NEW YORK (CNN/Money) -
President Bush borrowed money from oil company Harken Energy Corp. while he was a member of its board, a practice he condemned this week as part of his plan to curb corporate abuse and fraud, the White House acknowledged Thursday.
Bush took out low-interest loans totaling $180,375 from Harken in 1986 and 1988 and used the money to buy 105,000 shares of Harken (HEC: unchanged at $0.44, Research, Estimates) stock, part of a Harken program to encourage directors to buy stock, the White House said.
Democrats seized on the revelation, with the Democratic National Committee accusing the administration of "hypocrisy" and Senate Majority Leader Tom Daschle, D-S.D., arguing the loans put the president in a "difficult position to criticize others."
"He did criticize (the) effort in his speech and yet it appears that is what he did himself," Daschle told reporters.
The issue of corporate loans became a hot topic and a focus of Bush's ire after WorldCom Group (WCOME: Research, Estimates), which is under investigation by federal regulators after reporting $3.8 billion in expenses improperly, revealed it loaned former CEO Bernard Ebbers $400 million to buy company stock.
"I challenge compensation committees to put an end to all company loans to corporate officers," Bush said in his Wall Street speech Tuesday on corporate responsibility.
In the corporate world, sometimes things aren't exactly black and white when it comes to accounting procedures.
Bush advisers said his loans were legal, appropriate and fully disclosed at the time and that such loans have been common in companies around the country. They dispute any suggestion that Bush is being hypocritical, arguing that the situation has changed.
"It's become clear (the practice) can be abused, as we've seen in some recent cases," Claire Buchan, White House deputy press secretary, told CNN, saying Bush believes the practice "needs to be fixed."
Harken referred questions to the office of its CEO, Michael Faulkner, who did not return calls for comment.
Bush's loans were at 5 percent interest, compared with the 7.5 percent prime lending rate at the time, according to published reports, and Harken didn't require Bush to pay back the principal for eight years.
In a buyback program in 1993, Harken took Bush's 105,000 shares, canceled his debt and gave him options for 42,503 shares. Bush never exercised those options and left the company later in 1993.
Bush's speech this week came amid criticism and questions about other of his practices at Harken, questions that have surfaced periodically during the course of his political career.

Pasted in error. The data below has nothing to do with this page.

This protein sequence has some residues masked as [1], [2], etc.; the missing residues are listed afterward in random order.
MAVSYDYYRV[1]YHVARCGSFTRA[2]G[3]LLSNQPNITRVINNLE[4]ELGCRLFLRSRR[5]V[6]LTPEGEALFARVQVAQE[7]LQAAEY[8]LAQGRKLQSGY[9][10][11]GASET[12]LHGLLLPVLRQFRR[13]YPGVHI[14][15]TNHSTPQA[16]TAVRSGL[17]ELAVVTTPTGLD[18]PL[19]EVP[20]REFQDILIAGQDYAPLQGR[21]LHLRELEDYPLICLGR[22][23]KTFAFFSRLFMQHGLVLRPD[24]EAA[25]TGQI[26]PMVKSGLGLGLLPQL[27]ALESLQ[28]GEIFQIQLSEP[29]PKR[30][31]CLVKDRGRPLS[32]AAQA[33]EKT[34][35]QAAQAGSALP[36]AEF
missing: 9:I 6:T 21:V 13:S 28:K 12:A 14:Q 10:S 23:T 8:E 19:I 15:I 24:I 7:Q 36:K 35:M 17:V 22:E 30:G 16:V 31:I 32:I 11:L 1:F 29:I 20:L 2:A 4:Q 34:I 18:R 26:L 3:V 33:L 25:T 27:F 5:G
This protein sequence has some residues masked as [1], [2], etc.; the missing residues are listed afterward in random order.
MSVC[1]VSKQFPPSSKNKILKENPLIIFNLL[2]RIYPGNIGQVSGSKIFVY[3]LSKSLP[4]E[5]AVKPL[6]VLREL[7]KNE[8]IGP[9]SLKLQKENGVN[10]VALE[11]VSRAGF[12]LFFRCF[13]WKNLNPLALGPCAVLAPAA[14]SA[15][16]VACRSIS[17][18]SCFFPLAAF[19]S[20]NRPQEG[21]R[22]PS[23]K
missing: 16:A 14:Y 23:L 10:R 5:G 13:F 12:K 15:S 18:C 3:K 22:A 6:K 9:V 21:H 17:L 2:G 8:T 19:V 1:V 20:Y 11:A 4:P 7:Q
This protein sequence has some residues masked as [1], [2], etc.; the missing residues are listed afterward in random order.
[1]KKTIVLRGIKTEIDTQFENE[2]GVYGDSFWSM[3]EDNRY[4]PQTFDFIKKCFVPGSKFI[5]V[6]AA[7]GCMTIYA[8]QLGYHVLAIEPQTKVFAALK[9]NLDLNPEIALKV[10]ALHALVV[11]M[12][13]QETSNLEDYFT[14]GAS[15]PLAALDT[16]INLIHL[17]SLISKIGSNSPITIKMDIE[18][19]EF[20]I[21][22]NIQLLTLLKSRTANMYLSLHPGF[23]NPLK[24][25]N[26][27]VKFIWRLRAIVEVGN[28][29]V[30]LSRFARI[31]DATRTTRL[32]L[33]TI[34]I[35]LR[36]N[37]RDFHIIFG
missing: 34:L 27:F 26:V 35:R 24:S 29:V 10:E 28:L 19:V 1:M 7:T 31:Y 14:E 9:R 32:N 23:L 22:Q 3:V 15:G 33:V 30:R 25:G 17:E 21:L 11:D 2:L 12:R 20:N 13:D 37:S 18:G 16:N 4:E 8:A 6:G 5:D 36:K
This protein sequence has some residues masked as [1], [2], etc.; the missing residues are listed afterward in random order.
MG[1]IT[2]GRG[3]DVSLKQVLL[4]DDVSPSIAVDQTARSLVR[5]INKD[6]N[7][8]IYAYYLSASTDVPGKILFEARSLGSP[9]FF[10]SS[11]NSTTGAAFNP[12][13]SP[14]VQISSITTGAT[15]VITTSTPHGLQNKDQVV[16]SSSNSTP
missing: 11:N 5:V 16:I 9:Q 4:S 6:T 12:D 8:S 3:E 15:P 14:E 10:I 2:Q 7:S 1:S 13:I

First, Democrats have questioned a stock sale Bush made in 1990, when he sold 212,000 shares -- to a mysterious, unnamed buyer who sought him out, according to a New York Times report -- for $848,000.
Bush used the money to pay off the $500,000 loan he took to buy a share of the Texas Rangers, according to the Times -- a move that ended up being the best of his business career, solidifying his fortune and launching his career in politics.
Bush reported that stock sale 34 weeks later than SEC regulations required, and he's been unable to explain why.
He once said the SEC lost his reporting paperwork, then spokesman Ari Fleischer recently said Harken's lawyers lost the paperwork. Finally, in a press conference this week, Bush himself said that he wasn't sure what had happened.
Democrats also have questioned the ethics of a deal that took place in 1989, when Bush was on the company's audit committee and board of directors, in which Harken executives used money borrowed from Harken to buy a Harken subsidiary and artificially boost Harken's cash flow.
The SEC forced Harken to adjust its books after that, but it also found that Bush had done nothing wrong. Since his stock sale took place before Harken adjusted its books, the SEC also investigated him for possible insider trading in 1990, when his father was President, but took no action against him.
In his press conference this week, Bush called the Harken charges old news and said the SEC needed to be strengthened to separate normal business dealings like his from the malfeasance happening at other companies.
"In the corporate world, sometimes things aren't exactly black and white when it comes to accounting procedures," he said.
Bush joined Harken in 1986 after it bought his failing energy business, Spectrum 7. Harken gave him the 212,000 shares of stock as a result of that deal, and he became a director and a consultant for the company.
Senator Daschle again challenged Bush to ask the SEC to make records on the insider trading investigation public.
"The way to resolve it is simply for the SEC to release the file so that there isn't any more outstanding question, that there isn't any doubt about what happened and why," Daschle said.